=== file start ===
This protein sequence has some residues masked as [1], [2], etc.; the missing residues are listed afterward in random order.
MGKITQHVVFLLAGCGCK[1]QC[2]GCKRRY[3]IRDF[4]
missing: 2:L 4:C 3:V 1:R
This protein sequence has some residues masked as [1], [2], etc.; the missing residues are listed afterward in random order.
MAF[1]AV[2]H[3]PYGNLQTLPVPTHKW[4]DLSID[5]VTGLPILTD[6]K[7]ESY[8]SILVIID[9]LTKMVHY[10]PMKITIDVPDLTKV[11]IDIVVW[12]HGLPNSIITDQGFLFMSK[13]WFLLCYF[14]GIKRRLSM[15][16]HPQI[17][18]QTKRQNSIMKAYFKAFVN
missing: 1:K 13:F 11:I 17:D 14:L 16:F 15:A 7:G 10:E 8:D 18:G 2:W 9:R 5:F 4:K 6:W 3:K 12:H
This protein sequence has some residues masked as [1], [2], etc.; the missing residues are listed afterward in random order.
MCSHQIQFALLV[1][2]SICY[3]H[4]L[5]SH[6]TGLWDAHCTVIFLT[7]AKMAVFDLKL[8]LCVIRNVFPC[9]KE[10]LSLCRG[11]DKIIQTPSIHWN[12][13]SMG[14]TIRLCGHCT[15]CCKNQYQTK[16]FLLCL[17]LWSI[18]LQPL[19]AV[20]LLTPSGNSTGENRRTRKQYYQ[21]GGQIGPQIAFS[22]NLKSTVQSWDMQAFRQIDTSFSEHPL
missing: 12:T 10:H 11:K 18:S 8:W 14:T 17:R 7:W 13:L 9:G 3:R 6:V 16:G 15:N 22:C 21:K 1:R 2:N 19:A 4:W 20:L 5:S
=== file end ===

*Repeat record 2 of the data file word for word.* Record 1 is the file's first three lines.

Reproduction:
This protein sequence has some residues masked as [1], [2], etc.; the missing residues are listed afterward in random order.
MAF[1]AV[2]H[3]PYGNLQTLPVPTHKW[4]DLSID[5]VTGLPILTD[6]K[7]ESY[8]SILVIID[9]LTKMVHY[10]PMKITIDVPDLTKV[11]IDIVVW[12]HGLPNSIITDQGFLFMSK[13]WFLLCYF[14]GIKRRLSM[15][16]HPQI[17][18]QTKRQNSIMKAYFKAFVN
missing: 1:K 13:F 11:I 17:D 14:L 16:F 15:A 7:G 10:E 8:D 18:G 2:W 9:R 5:F 4:K 6:W 3:K 12:H